An oil discovery in Alaska’s Arctic, already described as huge, just got a lot bigger


A Spanish oil company working with a small explorer in Alaska announced Thursday what it’s calling the largest onshore U.S. oil discovery in three decades, near the northeastern edge of the National Petroleum Reserve-Alaska.

Repsol, a minority partner in a deal with Denver-based Armstrong Oil and Gas, announced that two wildcat wells drilled this winter at a prospect known as Horseshoe discovered bands of light oil, a find that extends the already huge Nanushuk play by an additional 20 miles to the south.

Nanushuk is in the Pikka Unit, a chunk of leases held primarily by Armstrong to the north and east of the village of Nuiqsut. The oil-bearing formation now extends well to the south of the village.

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“Repsol and partner Armstrong Energy have made in Alaska the largest U.S. onshore conventional hydrocarbons discovery in 30 years,” Repsol said. “The Horseshoe-1 and 1A wells drilled during the 2016-2017 winter campaign confirm the Nanushuk play as a significant emerging play in Alaska’s North Slope.”

In late 2015, the companies announced the Nanushuk discovery as a major new opportunity in Alaska, after a third-party engineering firm, DeGolyer and MacNaughton, calculated “contingent” oil reserves to range between 497 million barrels and 3.76 billion barrels. The companies have said the discovery could produce at least 120,000 barrels of oil daily, potentially providing a much-needed production boost to Alaska’s dwindling oil economy.

“The contingent resources currently identified in the Nanushuk play in Alaska amount to approximately 1.2 billion barrels of recoverable light oil,” Repsol said.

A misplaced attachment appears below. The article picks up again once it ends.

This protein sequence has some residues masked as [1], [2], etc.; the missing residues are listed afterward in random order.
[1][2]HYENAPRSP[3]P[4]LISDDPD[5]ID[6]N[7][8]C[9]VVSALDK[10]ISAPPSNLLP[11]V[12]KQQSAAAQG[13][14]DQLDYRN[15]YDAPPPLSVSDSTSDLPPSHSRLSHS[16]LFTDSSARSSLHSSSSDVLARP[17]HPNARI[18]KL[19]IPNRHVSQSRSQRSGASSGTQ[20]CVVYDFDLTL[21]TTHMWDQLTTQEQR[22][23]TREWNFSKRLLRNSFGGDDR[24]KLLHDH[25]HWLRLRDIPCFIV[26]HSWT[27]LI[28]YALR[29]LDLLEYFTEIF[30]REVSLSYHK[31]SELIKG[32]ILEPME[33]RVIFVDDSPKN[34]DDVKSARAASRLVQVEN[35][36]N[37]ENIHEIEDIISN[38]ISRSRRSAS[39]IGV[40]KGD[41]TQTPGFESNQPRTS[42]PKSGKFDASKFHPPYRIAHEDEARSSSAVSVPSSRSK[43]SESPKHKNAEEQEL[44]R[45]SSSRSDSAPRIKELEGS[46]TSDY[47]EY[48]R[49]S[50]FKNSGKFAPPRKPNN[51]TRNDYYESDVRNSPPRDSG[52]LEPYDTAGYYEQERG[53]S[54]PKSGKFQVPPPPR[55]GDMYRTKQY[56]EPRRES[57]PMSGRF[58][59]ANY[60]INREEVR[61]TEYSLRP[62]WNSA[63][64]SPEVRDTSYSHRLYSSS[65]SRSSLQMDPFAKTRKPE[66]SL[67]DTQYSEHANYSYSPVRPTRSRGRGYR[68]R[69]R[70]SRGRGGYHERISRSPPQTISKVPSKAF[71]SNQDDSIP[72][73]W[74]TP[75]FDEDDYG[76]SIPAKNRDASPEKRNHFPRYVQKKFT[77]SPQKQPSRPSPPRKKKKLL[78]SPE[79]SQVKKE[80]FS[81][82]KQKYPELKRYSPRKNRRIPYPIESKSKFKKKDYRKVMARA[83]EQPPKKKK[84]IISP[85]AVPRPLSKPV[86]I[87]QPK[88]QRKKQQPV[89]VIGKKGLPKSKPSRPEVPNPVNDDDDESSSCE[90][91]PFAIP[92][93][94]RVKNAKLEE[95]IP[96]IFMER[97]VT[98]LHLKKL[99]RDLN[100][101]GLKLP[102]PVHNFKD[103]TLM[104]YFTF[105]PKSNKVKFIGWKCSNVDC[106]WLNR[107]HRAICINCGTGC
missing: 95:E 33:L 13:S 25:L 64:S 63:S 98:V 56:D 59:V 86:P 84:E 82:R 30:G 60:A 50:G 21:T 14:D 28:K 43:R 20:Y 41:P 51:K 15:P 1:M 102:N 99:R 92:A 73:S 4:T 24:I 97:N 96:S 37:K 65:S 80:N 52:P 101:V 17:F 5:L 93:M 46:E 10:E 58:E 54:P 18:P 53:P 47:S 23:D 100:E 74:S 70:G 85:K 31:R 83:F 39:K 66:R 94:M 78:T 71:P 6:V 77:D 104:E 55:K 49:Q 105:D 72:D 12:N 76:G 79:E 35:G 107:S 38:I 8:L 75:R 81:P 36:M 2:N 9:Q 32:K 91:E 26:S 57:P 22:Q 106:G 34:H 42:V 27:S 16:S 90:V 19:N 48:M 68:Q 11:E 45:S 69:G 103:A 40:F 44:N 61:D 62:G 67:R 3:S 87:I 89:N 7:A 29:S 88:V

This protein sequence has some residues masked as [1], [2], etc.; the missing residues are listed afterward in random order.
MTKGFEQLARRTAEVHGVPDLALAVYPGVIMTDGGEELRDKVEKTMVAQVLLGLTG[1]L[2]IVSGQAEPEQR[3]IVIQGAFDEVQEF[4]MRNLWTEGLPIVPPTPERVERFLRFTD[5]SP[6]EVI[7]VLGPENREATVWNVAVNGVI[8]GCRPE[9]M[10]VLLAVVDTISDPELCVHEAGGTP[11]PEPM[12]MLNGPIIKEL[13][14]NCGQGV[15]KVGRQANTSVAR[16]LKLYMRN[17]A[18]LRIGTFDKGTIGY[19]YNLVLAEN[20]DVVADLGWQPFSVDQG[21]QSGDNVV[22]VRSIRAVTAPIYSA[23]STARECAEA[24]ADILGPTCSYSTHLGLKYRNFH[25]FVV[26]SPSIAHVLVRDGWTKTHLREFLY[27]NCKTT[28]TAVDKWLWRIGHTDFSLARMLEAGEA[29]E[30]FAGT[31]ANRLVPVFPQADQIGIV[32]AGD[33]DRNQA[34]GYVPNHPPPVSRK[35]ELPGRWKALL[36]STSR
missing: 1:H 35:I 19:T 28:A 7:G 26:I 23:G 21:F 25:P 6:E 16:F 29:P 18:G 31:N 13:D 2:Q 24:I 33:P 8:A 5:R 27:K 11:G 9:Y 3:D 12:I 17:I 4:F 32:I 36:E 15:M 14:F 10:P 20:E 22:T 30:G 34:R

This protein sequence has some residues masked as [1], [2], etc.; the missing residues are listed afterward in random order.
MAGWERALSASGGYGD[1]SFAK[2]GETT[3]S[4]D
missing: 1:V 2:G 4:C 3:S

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Geologists familiar with the North Slope have said the discovery could be a game-changer in Alaska, tapping a long-overlooked, relatively shallow formation. A recent lease sale by the U.S. Bureau of Land Management seemed to bear that out, with companies showing renewed interest in the Indiana-size petroleum reserve, leading to the agency’s largest annual lease sale in Alaska in more than a decade.

Armstrong has applied with the U.S. Army Corps of Engineers for an environmental review of its development plans for Nanushuk. The company last year had targeted development of an area about 6.5 miles northeast of Nuiqsut, an Inupiaq village of 475.

Now, with Repsol saying the play has been greatly extended to the south, additional production beyond the original estimate can be expected to increase from the 2015 estimates. The Horseshoe wells were about 12 miles south of Nuiqsut.

Repsol holds a 25 percent working interest in the Horseshoe discovery and a 49 percent working interest in the Pikka Unit. Armstrong is the operator and holds the rest of the leases, the statement said.

The companies estimate first production in 2021.